Sudan reiterates rejection of UN peacekeepers

Sudan’s ruling party has rejected as unacceptable a draft United Nations resolution on the deployment of UN peacekeepers to the strife-torn region of Darfur and issued a sharp warning to its sponsors, the United States and Britain.

“The draft resolution is worse than previous ones as it is an attempt to impose complete tutelage on the Sudan,” National Congress Party chairperson Ghazi Salah Eldin Atabani was quoted as saying after a meeting on Wednesday.

“Any state that sponsors this draft resolution will be regarded as assuming a hostile attitude against the Sudan,” said the official, describing the draft as “unacceptable and not negotiable under any sort of pressure”.

The US and Britain submitted the draft resolution to the UN Security Council last week despite threats by the central Sudanese government to attack any UN troops who go to the area.

The proposed UN force would take over from the ill-equipped and under-funded African Union mission, which has proved unable to prevent killings, rape and internal displacement of civilians in the region.

The UN Security Council is due to hold a meeting on the tense situation in Darfur next Monday.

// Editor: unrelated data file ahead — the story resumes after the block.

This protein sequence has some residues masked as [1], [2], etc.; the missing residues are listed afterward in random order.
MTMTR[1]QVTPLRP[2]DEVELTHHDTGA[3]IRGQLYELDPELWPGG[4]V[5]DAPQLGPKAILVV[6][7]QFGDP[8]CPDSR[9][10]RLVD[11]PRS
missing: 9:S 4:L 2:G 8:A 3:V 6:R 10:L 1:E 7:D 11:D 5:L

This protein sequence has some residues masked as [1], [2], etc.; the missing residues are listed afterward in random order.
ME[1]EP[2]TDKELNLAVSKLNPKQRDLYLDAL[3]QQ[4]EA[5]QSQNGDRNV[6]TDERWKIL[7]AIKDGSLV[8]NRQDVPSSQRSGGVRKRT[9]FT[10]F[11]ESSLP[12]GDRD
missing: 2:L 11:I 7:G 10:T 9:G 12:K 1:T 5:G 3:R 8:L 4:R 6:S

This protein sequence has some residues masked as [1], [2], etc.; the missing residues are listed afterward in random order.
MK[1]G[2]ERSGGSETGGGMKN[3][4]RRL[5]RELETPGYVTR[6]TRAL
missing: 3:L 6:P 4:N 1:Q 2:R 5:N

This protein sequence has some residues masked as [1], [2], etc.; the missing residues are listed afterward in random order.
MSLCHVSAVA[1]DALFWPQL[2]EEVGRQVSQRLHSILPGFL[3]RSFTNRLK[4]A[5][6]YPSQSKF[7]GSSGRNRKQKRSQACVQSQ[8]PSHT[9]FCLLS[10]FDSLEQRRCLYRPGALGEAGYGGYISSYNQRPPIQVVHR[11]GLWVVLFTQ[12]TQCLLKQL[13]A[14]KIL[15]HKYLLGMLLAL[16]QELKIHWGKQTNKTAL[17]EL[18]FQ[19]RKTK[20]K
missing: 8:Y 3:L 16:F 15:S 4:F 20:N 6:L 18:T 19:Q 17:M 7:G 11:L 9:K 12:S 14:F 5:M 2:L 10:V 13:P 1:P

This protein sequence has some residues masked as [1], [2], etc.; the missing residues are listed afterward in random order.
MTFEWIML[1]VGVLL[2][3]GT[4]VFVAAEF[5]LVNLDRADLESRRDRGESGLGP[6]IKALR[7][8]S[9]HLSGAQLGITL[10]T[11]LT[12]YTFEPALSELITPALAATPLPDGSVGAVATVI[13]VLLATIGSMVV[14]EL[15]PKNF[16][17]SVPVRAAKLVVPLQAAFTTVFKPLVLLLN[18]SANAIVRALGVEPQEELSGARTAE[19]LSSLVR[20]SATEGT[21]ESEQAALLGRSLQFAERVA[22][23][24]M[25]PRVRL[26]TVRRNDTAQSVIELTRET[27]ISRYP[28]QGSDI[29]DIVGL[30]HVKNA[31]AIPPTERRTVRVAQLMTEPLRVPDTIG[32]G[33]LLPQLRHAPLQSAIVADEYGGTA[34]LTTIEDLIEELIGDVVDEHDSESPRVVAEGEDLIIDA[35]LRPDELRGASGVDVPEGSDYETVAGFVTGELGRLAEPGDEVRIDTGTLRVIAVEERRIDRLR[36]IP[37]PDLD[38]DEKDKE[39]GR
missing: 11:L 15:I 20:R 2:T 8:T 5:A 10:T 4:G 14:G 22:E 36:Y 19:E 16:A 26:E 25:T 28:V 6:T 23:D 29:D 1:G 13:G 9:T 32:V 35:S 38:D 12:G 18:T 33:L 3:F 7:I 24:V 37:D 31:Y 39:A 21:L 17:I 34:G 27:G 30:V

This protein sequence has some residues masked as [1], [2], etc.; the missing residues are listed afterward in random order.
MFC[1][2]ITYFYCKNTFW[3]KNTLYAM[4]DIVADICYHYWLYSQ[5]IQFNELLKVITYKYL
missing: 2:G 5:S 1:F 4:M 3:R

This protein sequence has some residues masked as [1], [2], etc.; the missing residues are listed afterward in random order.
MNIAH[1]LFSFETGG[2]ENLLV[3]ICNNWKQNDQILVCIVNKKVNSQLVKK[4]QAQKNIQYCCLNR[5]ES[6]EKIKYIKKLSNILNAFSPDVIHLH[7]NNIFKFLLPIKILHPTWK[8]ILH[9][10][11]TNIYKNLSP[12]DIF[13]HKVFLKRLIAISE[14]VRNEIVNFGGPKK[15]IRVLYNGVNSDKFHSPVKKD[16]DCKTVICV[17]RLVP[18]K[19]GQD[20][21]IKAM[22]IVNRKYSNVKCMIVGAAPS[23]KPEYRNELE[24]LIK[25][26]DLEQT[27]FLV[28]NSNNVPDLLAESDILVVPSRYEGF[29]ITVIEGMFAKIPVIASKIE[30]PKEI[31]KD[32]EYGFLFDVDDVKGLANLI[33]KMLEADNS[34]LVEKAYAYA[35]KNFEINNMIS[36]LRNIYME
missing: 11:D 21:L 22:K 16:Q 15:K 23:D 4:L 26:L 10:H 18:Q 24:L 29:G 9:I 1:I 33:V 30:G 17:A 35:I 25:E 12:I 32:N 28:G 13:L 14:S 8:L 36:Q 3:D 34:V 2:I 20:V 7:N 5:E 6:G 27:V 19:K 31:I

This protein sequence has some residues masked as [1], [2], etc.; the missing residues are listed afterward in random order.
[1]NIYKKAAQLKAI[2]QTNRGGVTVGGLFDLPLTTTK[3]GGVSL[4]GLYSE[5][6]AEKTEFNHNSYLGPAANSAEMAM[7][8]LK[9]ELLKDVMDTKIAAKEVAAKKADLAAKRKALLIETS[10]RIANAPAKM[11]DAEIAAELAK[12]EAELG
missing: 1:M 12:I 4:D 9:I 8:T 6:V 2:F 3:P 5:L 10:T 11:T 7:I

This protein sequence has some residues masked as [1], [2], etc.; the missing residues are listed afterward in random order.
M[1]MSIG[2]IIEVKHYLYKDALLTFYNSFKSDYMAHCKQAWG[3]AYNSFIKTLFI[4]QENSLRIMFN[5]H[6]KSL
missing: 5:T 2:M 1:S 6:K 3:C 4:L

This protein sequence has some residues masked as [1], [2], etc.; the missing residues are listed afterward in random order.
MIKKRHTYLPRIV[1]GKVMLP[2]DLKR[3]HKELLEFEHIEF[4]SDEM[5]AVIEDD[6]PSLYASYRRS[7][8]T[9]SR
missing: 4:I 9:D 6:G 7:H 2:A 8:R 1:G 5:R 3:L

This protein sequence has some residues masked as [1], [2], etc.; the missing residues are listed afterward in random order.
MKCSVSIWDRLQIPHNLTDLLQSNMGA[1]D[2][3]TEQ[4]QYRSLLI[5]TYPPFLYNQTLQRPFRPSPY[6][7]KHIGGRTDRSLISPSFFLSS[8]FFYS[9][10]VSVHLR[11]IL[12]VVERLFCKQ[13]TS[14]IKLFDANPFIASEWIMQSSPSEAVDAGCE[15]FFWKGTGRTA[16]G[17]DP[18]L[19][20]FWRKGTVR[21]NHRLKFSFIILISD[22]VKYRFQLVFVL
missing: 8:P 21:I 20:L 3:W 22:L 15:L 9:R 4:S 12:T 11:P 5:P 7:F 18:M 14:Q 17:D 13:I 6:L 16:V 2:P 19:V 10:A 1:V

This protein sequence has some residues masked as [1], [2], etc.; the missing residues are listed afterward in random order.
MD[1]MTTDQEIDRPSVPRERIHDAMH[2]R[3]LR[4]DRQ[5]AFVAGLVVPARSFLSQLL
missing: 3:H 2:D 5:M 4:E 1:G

Two AU peacekeepers from Rwanda were killed on Saturday in an ambush by unidentified gunmen, fuelling US calls for a more robust UN force to take over from the embattled African contingent.

“This violence is another indication of the lack of security that exists in Darfur, which continues to result in the deaths of innocent civilians and aid workers and hinders the distribution of life-saving humanitarian assistance to areas of Darfur,” US State Department spokesperson Gonzalo Gallegos said.

“Only a large, mobile, fast-reacting and robust UN force, with AU forces forming its core and [including] Africans in key leadership positions, is capable of stopping the fighting,” he said.

But Sudan has refused to budge and the plan it submitted to the UN earlier this month is believed to involve its own troops rather than a UN force.

Sudanese President Omar al-Beshir has warned that Darfur—an area the size of France that has been torn by deadly violence for three-and-a-half years—would become the “graveyard” of Western troops.

Al-Beshir has repeatedly accused Washington and other Western powers of furthering imperialist plans in Darfur and the recent Israeli offensive in Lebanon only appears to consolidate his opposition to a UN deployment.

“What is presently happening in Lebanon is a repetition of what has happened in Palestine, Afghanistan and Iraq and what is planned to happen in Darfur and in east Sudan,” he said earlier this month.

His regime and its proxy pro-Arab militias stand accused by the US of genocide in Darfur, where the combined effect of war and famine have left at least 300 000 people dead and 2,4-million displaced.—Sapa-AFP


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